book review

Revisiting <em>The Spirit of the Oxford Movement</em>, by Christopher Dawson
Revisiting The Spirit of the Oxford Movement, by Christopher Dawson

Richard Dawson did not write “The Complete History of the Oxford Movement.” Instead, he gives us “The Spirit of the Oxford Movement,” a thoroughgoing account of the relationships and friendships between three of the movement’s figureheads: Keble, Froude, and of course, Newman. By focusing on the relationships between the movement’s pioneers, Dawson can argue for the emotional impetus that underlies the mission of the Oxford Movement, a sense that is perhaps best captured by the men’s poetry rather than their Tractarian works.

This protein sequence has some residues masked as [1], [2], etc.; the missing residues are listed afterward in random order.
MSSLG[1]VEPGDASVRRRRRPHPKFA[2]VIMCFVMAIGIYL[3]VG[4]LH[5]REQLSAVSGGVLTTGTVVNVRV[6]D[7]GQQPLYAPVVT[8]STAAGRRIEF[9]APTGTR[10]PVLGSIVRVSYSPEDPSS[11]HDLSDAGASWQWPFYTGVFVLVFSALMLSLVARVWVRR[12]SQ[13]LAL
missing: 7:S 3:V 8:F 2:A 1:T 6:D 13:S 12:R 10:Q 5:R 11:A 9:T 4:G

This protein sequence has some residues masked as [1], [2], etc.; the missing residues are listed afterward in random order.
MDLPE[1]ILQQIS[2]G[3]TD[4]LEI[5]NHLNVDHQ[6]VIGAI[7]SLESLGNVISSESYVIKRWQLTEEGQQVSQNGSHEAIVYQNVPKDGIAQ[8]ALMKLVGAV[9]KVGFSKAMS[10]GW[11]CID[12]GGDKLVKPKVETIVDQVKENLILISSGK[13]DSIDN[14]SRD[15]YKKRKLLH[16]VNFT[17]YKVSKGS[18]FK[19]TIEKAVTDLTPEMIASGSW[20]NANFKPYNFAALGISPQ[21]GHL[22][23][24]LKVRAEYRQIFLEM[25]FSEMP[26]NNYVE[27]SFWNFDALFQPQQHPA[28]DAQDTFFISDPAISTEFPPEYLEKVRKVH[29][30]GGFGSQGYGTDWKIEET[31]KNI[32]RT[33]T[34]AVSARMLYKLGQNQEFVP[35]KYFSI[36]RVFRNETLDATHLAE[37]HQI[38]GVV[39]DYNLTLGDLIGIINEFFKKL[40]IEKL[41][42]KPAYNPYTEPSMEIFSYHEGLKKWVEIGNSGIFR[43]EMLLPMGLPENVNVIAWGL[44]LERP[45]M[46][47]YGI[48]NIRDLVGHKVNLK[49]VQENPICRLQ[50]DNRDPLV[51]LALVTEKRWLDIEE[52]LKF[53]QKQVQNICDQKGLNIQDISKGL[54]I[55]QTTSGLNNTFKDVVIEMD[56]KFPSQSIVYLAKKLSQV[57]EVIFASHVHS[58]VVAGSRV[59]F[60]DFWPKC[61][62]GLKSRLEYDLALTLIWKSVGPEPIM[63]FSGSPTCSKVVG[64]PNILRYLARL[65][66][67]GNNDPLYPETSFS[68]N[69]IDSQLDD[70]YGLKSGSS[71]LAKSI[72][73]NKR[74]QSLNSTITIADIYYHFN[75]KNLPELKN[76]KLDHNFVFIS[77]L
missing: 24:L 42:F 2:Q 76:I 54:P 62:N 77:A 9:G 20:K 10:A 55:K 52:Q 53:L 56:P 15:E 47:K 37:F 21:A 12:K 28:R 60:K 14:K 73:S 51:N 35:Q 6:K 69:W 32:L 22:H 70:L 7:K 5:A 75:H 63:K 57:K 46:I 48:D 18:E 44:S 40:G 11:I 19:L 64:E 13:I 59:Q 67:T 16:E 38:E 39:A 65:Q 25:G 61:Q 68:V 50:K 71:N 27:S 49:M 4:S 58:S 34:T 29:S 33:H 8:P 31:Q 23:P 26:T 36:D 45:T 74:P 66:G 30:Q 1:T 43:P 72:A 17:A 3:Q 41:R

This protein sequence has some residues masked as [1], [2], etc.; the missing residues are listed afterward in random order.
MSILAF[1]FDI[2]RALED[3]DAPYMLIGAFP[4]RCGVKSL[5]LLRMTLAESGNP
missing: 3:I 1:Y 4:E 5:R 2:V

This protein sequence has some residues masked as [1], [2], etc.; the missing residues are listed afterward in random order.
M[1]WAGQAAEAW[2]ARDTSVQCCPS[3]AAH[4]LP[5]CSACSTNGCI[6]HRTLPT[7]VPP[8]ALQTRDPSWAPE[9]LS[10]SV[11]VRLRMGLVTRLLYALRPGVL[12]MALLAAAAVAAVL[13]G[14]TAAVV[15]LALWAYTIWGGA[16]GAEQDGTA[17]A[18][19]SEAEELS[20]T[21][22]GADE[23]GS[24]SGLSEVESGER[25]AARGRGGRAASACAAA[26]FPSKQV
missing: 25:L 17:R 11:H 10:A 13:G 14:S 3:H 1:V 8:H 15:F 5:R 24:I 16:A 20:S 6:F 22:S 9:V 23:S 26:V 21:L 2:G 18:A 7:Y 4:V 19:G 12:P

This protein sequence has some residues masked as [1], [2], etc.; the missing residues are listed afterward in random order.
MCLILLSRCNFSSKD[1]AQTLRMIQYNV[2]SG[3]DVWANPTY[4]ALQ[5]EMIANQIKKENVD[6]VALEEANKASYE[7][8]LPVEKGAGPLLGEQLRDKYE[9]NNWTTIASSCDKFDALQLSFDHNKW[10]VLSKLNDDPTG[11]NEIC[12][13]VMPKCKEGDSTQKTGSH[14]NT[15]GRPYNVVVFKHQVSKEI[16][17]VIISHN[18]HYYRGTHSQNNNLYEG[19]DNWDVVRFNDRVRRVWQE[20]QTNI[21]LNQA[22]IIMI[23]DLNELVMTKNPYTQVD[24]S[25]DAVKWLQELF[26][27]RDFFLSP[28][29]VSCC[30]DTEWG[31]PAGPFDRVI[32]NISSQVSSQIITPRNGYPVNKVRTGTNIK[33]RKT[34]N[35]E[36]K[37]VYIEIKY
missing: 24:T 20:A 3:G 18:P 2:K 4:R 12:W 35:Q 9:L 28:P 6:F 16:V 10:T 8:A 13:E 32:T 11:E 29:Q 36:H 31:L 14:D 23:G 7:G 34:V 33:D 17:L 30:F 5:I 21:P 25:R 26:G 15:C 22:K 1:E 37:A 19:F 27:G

Austin Cottrell
Austin Cottrell
December 15, 2023
3 min
Preserving the Foundations of Faith: Reading Matthew Levering’s <em>Newman on Doctrinal Corruption</em>
Reflections on John McGreevy’s New History of Global Catholicism
Reflections on John McGreevy’s New History of Global Catholicism

When I first read the late Fr. John O’Malley’s survey text What Happened at Vatican II (2008), I was struck by a passage in the conclusion. O’Malley gave a tantalizing rundown of the “ghosts” present on the council floor—the popes, theologians, philosophers, and politicians whose lives and legacies had indelibly marked the Catholic world. These voices from the past had shaped, positively or negatively (sometimes both), the work of the council fathers:

Reading Louis Bouyer with Keith Lemna: A Review of The Apocalypse of Wisdom
Newman's Campaign in Ireland: A Review of Paul Shrimpton's New Edition
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